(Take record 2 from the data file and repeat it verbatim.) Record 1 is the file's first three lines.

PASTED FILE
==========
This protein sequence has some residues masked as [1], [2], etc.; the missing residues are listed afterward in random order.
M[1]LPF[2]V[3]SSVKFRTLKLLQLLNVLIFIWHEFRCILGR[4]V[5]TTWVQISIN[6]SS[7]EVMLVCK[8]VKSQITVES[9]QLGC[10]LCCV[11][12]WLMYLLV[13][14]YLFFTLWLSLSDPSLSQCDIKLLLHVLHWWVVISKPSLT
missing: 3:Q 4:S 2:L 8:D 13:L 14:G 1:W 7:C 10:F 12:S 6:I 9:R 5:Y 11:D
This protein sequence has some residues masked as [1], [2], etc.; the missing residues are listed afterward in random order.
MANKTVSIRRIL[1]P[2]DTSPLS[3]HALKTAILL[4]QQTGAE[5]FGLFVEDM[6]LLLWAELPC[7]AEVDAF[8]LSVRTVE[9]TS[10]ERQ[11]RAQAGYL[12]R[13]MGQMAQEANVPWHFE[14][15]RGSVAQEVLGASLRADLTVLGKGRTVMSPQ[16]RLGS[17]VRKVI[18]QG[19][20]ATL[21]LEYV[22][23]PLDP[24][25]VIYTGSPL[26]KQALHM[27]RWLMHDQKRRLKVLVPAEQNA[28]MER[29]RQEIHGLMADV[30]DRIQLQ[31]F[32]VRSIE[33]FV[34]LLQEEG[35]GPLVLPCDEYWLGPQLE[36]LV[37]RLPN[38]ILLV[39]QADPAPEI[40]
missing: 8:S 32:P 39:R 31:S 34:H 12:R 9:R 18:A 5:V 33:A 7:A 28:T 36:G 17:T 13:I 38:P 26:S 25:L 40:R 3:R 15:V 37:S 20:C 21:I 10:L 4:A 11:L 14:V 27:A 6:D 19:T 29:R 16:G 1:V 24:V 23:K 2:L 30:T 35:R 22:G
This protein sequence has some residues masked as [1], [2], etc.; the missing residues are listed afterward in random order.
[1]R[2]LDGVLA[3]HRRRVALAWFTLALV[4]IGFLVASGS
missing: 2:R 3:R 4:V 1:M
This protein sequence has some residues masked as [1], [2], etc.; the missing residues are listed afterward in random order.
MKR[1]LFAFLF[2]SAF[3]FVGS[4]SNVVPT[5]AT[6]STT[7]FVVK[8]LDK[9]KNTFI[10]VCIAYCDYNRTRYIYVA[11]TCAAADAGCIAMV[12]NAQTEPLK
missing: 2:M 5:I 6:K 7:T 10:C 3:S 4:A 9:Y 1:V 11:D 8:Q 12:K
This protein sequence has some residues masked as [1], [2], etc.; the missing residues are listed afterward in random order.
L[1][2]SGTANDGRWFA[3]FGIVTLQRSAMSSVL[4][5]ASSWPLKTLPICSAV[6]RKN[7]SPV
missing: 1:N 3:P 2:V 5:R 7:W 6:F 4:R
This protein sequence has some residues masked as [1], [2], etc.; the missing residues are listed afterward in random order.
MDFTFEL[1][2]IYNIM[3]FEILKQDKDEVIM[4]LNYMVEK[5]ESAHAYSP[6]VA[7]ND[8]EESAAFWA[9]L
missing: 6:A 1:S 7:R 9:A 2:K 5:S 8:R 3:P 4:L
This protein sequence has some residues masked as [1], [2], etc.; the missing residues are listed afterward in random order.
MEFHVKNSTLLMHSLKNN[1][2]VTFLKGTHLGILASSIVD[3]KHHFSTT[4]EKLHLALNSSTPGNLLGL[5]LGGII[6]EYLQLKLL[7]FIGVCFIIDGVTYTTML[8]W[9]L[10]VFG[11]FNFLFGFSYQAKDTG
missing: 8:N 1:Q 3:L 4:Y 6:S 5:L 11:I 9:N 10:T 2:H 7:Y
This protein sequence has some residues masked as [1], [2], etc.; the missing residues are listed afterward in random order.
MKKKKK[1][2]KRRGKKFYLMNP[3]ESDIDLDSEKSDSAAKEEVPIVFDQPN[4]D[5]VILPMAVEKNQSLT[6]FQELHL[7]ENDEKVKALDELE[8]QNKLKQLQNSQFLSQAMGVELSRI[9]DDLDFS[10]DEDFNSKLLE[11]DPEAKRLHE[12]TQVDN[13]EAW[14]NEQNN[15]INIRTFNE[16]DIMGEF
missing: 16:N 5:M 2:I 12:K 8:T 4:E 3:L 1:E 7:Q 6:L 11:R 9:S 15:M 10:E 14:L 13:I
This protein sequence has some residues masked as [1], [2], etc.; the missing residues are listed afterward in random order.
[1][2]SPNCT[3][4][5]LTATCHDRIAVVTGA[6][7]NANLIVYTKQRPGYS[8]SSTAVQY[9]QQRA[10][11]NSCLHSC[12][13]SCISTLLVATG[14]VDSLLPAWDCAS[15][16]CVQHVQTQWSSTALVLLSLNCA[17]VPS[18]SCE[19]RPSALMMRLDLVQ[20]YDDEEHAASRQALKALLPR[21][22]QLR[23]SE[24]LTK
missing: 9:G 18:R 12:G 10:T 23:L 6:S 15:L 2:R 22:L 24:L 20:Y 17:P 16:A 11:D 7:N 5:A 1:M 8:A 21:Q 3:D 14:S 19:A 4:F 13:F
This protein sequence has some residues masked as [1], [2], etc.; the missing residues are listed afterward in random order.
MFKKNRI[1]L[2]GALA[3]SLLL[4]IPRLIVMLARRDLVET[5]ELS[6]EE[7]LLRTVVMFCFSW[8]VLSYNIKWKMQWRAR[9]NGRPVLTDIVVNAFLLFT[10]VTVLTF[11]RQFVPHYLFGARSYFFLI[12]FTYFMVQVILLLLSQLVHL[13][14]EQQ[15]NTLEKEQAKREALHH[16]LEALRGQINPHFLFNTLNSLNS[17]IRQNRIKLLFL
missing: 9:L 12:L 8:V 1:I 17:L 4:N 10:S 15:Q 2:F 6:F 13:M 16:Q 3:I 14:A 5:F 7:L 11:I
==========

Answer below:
This protein sequence has some residues masked as [1], [2], etc.; the missing residues are listed afterward in random order.
MANKTVSIRRIL[1]P[2]DTSPLS[3]HALKTAILL[4]QQTGAE[5]FGLFVEDM[6]LLLWAELPC[7]AEVDAF[8]LSVRTVE[9]TS[10]ERQ[11]RAQAGYL[12]R[13]MGQMAQEANVPWHFE[14][15]RGSVAQEVLGASLRADLTVLGKGRTVMSPQ[16]RLGS[17]VRKVI[18]QG[19][20]ATL[21]LEYV[22][23]PLDP[24][25]VIYTGSPL[26]KQALHM[27]RWLMHDQKRRLKVLVPAEQNA[28]MER[29]RQEIHGLMADV[30]DRIQLQ[31]F[32]VRSIE[33]FV[34]LLQEEG[35]GPLVLPCDEYWLGPQLE[36]LV[37]RLPN[38]ILLV[39]QADPAPEI[40]
missing: 8:S 32:P 39:R 31:S 34:H 12:R 9:R 18:A 5:V 33:A 7:A 28:T 36:G 17:T 13:I 38:P 26:S 25:L 40:R 3:R 15:V 37:S 20:C 21:I 10:L 4:A 11:L 14:V 27:A 6:D 19:T 29:R 16:G 1:V 24:V 23:K 2:L 30:T 35:R 22:G